SPORTS
By Orlando Sentinel | November 20, 2004
Wake Forest at No. 12 Miami Quick slant: Miami must win to have a shot at the ACC title and the resultant BCS bid. About Wake Forest: The Demon Deacons have lost their five league games by a total of 30 points (none by more than seven), with two coming in overtime. Wake relies on a ground game. About Miami: The Hurricanes have hit a rough spot. The defense has struggled against the run, and that has to be the priority today. The offense has been solid, though the tailback pair of Frank Gore and Tyrone Moss hasn't been as productive as expected.
NEWS
September 28, 2010
Frances Gast does not speak for me ("Most women agree with Palin," Readers respond, Sept. 28). How she can presume that most women are conservative is beyond the pale. I don't know when the word "liberal" became anathema, but "liberal" can also imply "expansive. " I enjoy Susan Reimer's column. She consistently produces thought provoking and entertaining work. There aren't enough women candidates out there with the intellectual gravitas of Hillary Clinton. I wish there were more women candidates period, but the climate in this country still has a distinct misogynist slant.
FEATURES
By Vida Roberts and Vida Roberts,Sun Fashion Editor | December 29, 1996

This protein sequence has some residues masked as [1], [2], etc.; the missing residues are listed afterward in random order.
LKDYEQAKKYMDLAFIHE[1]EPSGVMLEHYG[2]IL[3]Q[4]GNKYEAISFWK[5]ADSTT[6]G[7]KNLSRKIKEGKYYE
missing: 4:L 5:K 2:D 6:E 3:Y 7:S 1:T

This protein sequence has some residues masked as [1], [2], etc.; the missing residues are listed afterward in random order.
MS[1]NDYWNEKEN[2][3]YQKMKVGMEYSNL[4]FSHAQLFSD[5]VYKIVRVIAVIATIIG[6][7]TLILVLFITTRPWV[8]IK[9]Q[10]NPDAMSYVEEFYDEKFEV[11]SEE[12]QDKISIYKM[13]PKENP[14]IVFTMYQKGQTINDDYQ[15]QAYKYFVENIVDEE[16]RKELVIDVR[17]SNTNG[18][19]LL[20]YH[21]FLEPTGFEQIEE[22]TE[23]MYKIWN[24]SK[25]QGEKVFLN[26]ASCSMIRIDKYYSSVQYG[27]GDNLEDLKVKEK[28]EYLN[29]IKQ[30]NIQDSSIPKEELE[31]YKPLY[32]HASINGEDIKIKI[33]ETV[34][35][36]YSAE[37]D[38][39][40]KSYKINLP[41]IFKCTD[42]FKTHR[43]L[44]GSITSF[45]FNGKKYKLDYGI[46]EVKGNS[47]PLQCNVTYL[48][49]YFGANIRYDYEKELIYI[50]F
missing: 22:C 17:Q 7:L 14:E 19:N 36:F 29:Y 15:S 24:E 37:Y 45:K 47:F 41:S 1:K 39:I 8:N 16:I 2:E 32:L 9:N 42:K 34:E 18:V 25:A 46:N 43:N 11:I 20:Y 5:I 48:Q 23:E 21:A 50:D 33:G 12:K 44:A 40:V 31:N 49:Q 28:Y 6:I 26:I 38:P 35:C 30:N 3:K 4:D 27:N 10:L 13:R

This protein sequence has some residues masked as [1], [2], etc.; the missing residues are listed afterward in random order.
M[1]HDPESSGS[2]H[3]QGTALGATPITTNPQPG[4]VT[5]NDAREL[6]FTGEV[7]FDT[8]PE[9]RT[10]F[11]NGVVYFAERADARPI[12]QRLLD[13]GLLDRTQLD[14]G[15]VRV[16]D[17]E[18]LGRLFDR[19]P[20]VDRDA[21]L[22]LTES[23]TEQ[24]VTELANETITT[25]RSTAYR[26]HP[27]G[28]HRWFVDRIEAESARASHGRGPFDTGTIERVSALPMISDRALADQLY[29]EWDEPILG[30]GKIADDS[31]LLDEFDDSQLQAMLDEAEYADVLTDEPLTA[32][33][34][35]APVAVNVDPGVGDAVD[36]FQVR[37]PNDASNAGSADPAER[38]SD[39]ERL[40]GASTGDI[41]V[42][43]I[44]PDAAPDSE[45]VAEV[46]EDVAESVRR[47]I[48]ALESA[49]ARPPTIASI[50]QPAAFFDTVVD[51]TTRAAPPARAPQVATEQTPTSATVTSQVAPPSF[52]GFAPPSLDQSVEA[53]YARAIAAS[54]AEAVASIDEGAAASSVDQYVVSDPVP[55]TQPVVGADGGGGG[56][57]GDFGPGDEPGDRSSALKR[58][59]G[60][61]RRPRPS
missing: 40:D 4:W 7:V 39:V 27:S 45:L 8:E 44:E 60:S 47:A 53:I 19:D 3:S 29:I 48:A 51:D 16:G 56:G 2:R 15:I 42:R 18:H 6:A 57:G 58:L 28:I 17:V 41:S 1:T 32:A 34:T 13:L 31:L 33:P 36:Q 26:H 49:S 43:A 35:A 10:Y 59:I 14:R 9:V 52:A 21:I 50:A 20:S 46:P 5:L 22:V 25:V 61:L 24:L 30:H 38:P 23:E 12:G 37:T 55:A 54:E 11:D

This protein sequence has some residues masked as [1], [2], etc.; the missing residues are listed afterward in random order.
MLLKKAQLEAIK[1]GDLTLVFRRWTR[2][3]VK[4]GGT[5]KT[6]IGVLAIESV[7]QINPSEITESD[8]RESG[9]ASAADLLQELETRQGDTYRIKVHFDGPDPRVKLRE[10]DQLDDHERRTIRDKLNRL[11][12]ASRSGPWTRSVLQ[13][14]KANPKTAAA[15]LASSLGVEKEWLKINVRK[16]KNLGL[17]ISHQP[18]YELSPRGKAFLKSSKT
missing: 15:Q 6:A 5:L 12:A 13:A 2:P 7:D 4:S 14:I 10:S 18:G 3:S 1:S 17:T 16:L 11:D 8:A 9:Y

Seasoned shoppers shop out of season. Some of the best buys around now are to be found in the post-holiday clearance racks. Now that prices have been reduced by as much as 50 percent, slightly more adventurous choices can be justified. With an eye to what designers showed for the year ahead, here are fashion points that can carry a woman through this winter and next.The diagonalAnything with a suggestion of asymmetry or a slant is the newest line for '97. That could be a side-wrapped sweater or skirt, a one-shouldered jersey top or a side-buttoned jacket.
NEWS
By Stephanie Desmon and Stephanie Desmon,Sun reporter | June 9, 2008
When Katrina Concholar and Donald Stallworth come to Baltimore, it's usually by car. Once they arrive from their homes in Laurel, the two friends walk around the Inner Harbor or maybe see a play at Center Stage. Yesterday they saw the city from an entirely different vantage point as they traveled by bicycle, exploring Baltimore on a 20-mile route through many of its parks, from Carroll Park in the southwest to Patterson Park to the east to Wyman Park up north near the Johns Hopkins University.
NEWS
By Jill Rosen and Jill Rosen,Sun reporter | September 29, 2007
Not long ago, a granola bar was enough. A little oats, a little honey, enough fiber and virtue to get you through the day. Once fat was all anyone wanted products free of. Remember when ingredients you couldn't spell seemed suspicious? It's a whole new natural world now. As the nation's top dealers showed off the latest in guiltless cookies, cleanser and Kashi at Baltimore's convention center this week, one thing became abundantly clear: Natural is no longer simple. To stand out at the Natural Products Expo these days, that granola bar had better boast outrageously nutritious additives or be able to prove a dangerous something-or-other has been removed from it or show that it's helping to save, if not the planet, at least a small tribe in the Amazonian jungle.